Yoooooooooo, I’m glad someone spoke up. But the Muslim community’s reponse has been really wack. I remember going to an event held at SCU and met some of the Lost Boys. Muslims were in denial about Sudan’s policies against Southern Sudan. It was still that us versus them mentality. It was still sweeping our dirty secrets under the rug. Some Muslims claimed it was a conspiracy, that Zionists were trying to make Muslims look bad. That is so ridiculous when you look at what has gone on. It is so ridiculous to dismiss people’s real life stories. These people wanted to turn a blind eye to the camps. They wanted to turn a blind eye to the thousands of stories of children who fled for their lives. They wanted to believe that these stories were all hype. The reaction made my stomach hurt. It seemed like I could barely get a response by my Muslim friends when I sent out information that the Sudanese was now targetting Muslims. Oh, now we sort of care because the victims are Muslim. And years later, after all the publicity, we get a few obscure leaders who take a strong stance????
A few Islamic organizations have been stepping up, such as Islamic relief.

Islamic relief provides a timeline for the conflict in Darfur up to 2004:

Another Email:
Feb 2006

There are many human rights violations in Africa, and throughout the world, that people don’t care about. That is because they don’t know about it. We don’t know because our media is myopic. Also, people in America don’t really care because they are racist and it doesn’t matter if brown people, let alone black people kill each other. They believe that ethnic groups and “tribal people” are always fighting. That was the theory that Clinton accepted in the 90s. That theory influenced him and therefore he did nothing as a million people died. As for us Muslims, we tend to focus only on issues as they relate to the Muslim community. My hope is that we break out of our own myopia.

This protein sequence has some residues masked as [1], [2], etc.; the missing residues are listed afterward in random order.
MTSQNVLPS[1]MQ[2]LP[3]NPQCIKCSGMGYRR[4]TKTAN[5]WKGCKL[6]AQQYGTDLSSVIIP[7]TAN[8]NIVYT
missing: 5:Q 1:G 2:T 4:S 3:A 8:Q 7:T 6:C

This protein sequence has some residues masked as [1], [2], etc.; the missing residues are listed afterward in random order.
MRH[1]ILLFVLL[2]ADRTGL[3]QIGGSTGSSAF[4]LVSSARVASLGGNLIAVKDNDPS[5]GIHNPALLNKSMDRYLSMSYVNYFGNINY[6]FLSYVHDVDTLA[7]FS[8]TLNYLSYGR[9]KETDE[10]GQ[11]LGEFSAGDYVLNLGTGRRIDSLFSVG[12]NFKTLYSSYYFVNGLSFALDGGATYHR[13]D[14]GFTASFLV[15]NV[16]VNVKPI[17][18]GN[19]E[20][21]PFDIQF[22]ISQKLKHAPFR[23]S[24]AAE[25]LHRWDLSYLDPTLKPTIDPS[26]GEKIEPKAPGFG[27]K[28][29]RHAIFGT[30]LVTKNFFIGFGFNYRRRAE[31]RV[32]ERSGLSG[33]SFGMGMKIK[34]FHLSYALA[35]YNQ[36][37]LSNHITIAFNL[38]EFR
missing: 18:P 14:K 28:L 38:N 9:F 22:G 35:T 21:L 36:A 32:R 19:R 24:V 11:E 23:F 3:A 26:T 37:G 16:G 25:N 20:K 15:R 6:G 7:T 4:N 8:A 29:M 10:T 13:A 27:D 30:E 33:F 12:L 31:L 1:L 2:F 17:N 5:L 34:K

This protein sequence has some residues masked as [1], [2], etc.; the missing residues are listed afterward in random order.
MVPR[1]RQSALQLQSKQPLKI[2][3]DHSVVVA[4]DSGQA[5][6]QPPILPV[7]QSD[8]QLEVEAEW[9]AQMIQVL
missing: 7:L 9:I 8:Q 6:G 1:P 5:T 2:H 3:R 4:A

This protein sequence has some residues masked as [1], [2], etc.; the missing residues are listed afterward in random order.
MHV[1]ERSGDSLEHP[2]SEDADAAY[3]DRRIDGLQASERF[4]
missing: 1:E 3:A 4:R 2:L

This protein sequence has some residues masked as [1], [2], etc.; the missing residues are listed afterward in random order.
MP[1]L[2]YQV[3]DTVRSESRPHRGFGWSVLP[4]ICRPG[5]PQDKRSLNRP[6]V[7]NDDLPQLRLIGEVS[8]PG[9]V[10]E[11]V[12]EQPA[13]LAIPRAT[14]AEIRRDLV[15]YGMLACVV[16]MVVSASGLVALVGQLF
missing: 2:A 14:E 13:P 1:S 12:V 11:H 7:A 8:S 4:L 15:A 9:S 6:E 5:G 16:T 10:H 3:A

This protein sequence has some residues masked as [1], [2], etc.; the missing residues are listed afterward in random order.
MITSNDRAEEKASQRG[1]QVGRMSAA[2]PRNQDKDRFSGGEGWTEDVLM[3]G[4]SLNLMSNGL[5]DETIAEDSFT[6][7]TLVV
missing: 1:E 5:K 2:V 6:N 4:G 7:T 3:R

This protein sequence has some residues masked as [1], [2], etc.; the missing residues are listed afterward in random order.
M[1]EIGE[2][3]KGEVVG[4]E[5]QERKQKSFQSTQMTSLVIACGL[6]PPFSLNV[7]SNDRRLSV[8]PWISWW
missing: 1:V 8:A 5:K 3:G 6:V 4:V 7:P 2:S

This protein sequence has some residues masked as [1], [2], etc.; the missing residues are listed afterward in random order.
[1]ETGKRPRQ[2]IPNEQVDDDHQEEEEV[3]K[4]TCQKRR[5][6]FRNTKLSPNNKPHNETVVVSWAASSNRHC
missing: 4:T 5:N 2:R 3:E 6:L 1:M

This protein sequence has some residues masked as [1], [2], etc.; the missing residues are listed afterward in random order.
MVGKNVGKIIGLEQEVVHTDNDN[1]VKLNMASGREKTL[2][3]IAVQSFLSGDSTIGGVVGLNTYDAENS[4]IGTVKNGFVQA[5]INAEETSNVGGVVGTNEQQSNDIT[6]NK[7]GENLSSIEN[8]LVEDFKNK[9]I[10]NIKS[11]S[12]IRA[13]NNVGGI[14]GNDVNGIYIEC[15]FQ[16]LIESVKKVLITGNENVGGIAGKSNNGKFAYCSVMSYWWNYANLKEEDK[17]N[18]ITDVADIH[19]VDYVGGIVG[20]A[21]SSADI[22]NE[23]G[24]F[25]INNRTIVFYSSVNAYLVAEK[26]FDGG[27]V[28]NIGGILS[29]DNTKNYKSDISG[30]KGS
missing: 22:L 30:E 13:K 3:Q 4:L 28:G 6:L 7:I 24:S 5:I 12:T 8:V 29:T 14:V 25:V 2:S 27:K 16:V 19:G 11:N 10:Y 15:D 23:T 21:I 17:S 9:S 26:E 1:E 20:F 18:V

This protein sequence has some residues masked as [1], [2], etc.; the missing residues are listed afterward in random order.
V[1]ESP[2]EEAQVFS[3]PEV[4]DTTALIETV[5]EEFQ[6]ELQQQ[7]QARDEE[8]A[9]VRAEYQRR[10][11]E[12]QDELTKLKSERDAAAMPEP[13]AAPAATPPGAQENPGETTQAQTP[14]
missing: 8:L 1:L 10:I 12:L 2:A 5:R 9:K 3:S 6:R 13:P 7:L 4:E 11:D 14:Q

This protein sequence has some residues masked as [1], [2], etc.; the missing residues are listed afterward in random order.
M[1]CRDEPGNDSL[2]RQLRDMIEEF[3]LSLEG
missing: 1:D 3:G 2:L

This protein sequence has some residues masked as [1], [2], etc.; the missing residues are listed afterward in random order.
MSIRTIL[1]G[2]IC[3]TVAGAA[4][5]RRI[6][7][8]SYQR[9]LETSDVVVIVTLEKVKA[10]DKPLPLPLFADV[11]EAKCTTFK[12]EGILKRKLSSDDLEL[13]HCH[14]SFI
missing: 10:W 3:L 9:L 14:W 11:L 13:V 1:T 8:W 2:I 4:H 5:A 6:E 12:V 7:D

We should hate injustice whenever it crops us. We should all care, whether it is in Uganda, Sierra Leone, Bosnia, and Chechnya, etc. Do we have a moral obligation to do, say, or at least feel something? It is wrong for a government to target civilian populations. Do I think that sanctions will end the violence? No, more will die. I do believe that we need peace keeping troops, whether from the UN, African Union, or even if the Muslims could get themselves together and we should send some observers there. My primary problem is that few people are coming up with a solution to end the killing, raping, and maiming. I remember how Muslims were deeply concerned about Bosnia in the 90s.Bosnia was an incredibly complex region and there are still UN troops there. Some people claim that the US got involved only when they saw al-Qaeda operatives in Yugoslavia defending the besieged Bosnians. Whether or not they were actually tied to al-Qaeda, there were at least some Americans who did go to Bosnia and Chechya to help them. But I digress…